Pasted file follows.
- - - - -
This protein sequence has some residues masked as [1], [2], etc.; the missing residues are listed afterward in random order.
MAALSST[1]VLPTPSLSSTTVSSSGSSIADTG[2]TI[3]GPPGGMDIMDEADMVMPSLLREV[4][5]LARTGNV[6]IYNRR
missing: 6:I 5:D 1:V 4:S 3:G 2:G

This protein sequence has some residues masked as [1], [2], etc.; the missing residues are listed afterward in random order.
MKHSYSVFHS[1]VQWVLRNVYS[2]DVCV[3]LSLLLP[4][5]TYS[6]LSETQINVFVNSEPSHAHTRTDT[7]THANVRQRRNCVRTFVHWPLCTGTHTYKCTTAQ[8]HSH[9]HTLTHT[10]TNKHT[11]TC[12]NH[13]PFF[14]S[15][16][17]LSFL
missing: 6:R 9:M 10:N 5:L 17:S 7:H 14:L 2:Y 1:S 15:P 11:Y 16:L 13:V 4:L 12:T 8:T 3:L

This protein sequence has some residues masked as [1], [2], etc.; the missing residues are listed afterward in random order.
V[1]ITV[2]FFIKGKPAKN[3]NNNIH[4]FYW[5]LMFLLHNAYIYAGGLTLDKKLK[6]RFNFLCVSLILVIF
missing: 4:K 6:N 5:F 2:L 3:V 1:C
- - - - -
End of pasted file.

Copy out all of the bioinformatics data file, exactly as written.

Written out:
This protein sequence has some residues masked as [1], [2], etc.; the missing residues are listed afterward in random order.
MAALSST[1]VLPTPSLSSTTVSSSGSSIADTG[2]TI[3]GPPGGMDIMDEADMVMPSLLREV[4][5]LARTGNV[6]IYNRR
missing: 6:I 5:D 1:V 4:S 3:G 2:G

This protein sequence has some residues masked as [1], [2], etc.; the missing residues are listed afterward in random order.
MKHSYSVFHS[1]VQWVLRNVYS[2]DVCV[3]LSLLLP[4][5]TYS[6]LSETQINVFVNSEPSHAHTRTDT[7]THANVRQRRNCVRTFVHWPLCTGTHTYKCTTAQ[8]HSH[9]HTLTHT[10]TNKHT[11]TC[12]NH[13]PFF[14]S[15][16][17]LSFL
missing: 6:R 9:M 10:N 5:L 17:S 7:H 14:L 2:Y 1:S 15:P 11:Y 16:L 13:V 4:L 12:T 8:T 3:L

This protein sequence has some residues masked as [1], [2], etc.; the missing residues are listed afterward in random order.
V[1]ITV[2]FFIKGKPAKN[3]NNNIH[4]FYW[5]LMFLLHNAYIYAGGLTLDKKLK[6]RFNFLCVSLILVIF
missing: 4:K 6:N 5:F 2:L 3:V 1:C